Security

RSA CTO: It’s Time To Concentrate On Business-Driven Security

Sam Pudwell joined Silicon UK as a reporter in December 2016. As well as being the resident Cloud aficionado, he covers areas such as cyber security, government IT and sports technology, with the aim of going to as many events as possible.

RSA 2017: Cyber security isn’t a technology issue, it’s a business issue

Understanding the business implications of potential security breaches and attacks is vital in today’s digital environment, according to RSA’s chief technology officer (CTO) Zulfikar Ramzan.

Kicking off the keynote sessions at RSA Conference 2017 in San Francisco yesterday, Ramzan spoke about the relationship between cyber security and business objectives in a world where chaos reigns supreme.

“Today’s security professionals must draw connections between security details and business objectives,” he said, stressing the importance of adopting a business-driven approach because “security isn’t just a technology problem, it’s a business problem.”

RSA 2017

Business focus

Referring to something he called “the gap of grief”, Ramzan highlighted how the inability to draw connections between security details and business metrics will hold companies back when it comes to addressing the “complex cyber security issues” of the future.

“Any ambitions enterprise is truly a joint venture between business and security,” he said. “Executives don’t care if an incident involves SQL injection or cross-site scripting, they just want to understand the business implications.”

Dell RSA

Dell founder and CEO Michael Dell – who made a surprise appearance during the keynote – agreed. CEOs are “talking about the business risks” of digital transformation, he said, attempting to embrace the opportunities of a digital future while at the same time keeping their environments secure.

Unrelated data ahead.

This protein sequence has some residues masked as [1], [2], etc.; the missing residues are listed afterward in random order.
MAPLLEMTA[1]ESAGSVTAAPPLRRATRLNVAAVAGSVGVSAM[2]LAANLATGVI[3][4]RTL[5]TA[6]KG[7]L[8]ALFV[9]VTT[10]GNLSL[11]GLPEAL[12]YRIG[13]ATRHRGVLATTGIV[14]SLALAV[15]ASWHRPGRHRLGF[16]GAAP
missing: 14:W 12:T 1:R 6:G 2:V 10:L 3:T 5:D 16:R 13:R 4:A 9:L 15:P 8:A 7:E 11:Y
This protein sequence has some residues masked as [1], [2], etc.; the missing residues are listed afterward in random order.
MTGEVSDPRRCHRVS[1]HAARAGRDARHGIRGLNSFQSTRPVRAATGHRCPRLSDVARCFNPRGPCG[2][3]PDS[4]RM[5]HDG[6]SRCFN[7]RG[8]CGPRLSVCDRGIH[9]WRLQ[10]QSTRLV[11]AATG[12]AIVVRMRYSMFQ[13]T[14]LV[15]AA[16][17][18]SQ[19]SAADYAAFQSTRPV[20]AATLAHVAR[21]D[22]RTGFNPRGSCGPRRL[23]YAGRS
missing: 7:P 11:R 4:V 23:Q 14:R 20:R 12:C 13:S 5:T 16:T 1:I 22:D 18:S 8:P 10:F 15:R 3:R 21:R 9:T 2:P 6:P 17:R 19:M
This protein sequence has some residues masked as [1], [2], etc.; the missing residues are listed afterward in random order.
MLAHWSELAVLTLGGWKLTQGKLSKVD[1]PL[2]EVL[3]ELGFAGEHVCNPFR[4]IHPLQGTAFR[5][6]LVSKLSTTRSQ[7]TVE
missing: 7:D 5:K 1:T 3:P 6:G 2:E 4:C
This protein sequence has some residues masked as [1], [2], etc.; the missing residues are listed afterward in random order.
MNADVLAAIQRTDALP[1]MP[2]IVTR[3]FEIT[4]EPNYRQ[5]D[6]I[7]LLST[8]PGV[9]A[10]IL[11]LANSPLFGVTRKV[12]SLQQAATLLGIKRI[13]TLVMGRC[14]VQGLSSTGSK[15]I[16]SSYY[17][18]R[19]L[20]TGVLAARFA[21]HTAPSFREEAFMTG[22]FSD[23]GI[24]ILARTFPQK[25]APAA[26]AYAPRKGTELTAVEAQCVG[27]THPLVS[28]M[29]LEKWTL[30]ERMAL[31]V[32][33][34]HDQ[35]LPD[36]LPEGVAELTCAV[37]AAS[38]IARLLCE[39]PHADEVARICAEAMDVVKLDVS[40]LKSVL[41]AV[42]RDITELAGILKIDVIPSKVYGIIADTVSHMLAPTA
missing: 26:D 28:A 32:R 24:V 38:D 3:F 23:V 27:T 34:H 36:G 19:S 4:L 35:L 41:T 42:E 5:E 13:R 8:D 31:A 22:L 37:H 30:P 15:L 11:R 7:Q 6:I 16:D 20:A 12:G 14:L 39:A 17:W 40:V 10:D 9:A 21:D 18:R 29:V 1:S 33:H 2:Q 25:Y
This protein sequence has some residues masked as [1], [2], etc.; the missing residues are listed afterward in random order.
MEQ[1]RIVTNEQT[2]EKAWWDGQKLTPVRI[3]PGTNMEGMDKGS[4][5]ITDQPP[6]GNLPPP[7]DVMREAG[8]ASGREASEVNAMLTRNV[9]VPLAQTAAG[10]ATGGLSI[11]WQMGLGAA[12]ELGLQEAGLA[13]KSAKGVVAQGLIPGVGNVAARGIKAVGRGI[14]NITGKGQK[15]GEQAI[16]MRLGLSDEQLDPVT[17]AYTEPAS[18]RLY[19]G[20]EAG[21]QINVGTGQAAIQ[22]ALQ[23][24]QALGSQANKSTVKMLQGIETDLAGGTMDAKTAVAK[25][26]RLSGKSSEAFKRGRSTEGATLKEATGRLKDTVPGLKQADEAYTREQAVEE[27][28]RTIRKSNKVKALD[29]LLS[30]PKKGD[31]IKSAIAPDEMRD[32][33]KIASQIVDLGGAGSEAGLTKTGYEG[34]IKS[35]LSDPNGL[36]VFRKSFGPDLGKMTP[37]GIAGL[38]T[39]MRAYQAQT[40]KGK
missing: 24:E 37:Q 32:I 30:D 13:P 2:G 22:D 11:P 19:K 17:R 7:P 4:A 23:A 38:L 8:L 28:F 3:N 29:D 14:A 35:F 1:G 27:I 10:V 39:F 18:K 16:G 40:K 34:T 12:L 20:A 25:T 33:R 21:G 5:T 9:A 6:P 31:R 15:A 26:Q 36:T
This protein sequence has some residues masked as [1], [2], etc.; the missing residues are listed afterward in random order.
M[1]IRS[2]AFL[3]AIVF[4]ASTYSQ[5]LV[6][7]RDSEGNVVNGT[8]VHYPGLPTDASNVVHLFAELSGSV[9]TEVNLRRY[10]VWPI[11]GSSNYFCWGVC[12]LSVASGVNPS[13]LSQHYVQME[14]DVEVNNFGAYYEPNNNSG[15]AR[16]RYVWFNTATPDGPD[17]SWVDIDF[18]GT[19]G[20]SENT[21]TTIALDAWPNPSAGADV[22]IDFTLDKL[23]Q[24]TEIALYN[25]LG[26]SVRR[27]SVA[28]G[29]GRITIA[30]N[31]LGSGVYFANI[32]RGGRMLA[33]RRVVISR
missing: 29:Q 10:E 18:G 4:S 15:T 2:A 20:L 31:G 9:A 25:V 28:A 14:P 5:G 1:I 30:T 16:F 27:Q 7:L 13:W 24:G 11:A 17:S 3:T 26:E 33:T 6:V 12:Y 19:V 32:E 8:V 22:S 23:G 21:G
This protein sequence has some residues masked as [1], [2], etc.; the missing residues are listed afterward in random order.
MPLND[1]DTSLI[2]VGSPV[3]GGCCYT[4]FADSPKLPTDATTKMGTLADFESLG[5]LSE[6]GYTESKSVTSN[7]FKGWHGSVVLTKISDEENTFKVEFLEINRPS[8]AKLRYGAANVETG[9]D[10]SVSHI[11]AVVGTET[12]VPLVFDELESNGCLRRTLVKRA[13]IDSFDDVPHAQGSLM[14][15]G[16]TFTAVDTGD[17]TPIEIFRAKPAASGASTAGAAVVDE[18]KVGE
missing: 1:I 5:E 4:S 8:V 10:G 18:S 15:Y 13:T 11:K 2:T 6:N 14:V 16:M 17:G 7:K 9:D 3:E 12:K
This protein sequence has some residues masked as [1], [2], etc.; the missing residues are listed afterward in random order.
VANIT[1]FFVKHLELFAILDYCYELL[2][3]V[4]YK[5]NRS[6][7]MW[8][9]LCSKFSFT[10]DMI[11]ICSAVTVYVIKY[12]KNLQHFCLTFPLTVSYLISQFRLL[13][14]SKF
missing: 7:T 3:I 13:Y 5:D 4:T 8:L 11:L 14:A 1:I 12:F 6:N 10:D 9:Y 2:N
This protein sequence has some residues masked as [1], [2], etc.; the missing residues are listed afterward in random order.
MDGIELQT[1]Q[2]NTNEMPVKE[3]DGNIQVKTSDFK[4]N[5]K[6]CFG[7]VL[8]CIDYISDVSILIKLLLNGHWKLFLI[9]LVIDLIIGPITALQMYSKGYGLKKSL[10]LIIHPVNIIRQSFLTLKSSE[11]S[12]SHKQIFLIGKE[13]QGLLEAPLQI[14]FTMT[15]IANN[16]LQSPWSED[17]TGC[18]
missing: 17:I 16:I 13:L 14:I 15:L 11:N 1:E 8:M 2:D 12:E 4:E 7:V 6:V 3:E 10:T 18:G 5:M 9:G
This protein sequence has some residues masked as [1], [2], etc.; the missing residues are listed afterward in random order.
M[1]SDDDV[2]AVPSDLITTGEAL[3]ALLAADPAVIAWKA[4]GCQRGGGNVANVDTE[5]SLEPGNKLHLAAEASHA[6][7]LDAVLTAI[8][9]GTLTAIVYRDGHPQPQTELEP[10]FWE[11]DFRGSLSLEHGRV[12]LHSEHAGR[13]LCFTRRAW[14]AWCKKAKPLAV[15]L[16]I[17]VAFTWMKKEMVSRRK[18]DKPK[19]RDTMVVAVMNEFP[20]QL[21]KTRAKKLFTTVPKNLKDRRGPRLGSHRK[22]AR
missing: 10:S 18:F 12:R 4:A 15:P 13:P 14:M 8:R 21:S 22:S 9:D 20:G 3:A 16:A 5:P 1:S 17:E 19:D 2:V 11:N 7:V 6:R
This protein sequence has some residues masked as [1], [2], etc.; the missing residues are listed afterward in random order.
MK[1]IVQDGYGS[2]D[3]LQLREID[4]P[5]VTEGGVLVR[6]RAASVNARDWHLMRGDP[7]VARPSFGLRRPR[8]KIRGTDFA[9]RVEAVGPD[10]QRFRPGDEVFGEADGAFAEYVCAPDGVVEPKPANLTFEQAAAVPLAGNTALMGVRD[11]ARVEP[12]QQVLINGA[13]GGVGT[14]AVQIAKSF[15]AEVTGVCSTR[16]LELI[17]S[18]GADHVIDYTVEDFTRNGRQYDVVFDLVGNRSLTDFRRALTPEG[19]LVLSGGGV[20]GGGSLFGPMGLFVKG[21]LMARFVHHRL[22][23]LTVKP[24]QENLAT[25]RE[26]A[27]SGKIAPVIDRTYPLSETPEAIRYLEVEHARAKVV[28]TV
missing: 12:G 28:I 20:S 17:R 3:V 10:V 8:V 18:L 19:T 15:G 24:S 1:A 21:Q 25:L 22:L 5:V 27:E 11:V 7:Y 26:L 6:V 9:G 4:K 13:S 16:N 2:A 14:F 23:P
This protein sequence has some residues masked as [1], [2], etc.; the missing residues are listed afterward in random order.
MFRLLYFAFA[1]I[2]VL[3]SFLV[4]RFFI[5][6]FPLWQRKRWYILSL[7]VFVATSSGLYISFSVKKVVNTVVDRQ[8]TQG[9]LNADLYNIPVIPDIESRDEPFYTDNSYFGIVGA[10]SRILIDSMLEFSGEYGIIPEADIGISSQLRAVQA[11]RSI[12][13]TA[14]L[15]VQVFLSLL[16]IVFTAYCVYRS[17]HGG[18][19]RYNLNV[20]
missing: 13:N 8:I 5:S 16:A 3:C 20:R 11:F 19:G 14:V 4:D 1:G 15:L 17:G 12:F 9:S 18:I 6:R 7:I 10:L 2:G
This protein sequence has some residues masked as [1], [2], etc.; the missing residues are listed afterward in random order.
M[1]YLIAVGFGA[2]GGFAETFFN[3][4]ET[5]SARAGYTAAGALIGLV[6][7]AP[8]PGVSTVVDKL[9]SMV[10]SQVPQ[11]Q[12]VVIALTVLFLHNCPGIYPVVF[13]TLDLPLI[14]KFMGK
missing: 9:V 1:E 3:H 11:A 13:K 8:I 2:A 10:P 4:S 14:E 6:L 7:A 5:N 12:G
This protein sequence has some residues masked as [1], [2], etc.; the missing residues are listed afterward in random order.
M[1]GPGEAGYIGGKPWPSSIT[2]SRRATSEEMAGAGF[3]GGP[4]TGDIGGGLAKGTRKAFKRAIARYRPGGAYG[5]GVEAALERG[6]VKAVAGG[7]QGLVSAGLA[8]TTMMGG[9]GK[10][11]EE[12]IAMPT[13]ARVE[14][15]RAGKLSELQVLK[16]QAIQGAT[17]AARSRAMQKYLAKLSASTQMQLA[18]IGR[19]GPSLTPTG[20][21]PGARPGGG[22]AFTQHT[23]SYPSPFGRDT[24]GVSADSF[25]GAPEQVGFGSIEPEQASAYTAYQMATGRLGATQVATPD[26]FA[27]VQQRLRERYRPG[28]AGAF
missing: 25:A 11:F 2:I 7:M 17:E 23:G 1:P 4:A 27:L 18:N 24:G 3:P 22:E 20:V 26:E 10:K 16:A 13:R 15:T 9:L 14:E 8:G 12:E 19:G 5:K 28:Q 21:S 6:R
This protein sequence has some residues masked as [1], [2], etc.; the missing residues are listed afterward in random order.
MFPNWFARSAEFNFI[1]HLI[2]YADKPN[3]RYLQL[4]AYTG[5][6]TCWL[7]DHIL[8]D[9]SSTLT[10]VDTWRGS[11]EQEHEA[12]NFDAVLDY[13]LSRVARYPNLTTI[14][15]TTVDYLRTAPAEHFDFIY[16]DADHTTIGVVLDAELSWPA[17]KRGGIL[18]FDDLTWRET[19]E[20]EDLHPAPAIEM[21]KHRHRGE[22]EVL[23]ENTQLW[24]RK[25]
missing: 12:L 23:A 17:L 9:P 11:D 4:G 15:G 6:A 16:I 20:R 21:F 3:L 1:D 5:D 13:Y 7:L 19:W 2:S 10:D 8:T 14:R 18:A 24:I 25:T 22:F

For any organisation looking to build such a strategy, Ramzan offered three suggestions. First: “Treat risk as a science, not a dark art.”  Through processes such as scenario analysis, businesses should think things through all the way to the end, always asking the question ‘what if?’ and being sure to use a “consistent and rigorous methodology”.

The second step is to “simplify what you control”, i.e. consolidate and integrate vendors so that you don’t end up with a disparate mix of platforms and services. “Don’t adopt a ‘no vendor left behind’ policy,” Ramzan said. “Double down on vendors who work well and ditch everyone else.”

And finally, “plan for the chaos you cannot control” by implementing an incident response plan that follows the ABCs: Availability, i.e. only leveraging the resources available; budget, making sure you are able to account for unexpected costs; collaboration, as the likes of IT, finance, legal and sales “all play critical roles during an incident and must work together”.

“These steps ultimately let you tame chaos,” said Ramzan, and in a world where vehicles are being hacked and device flaws are being leveraged by cyber criminals seemingly every day, chaos is never far away.

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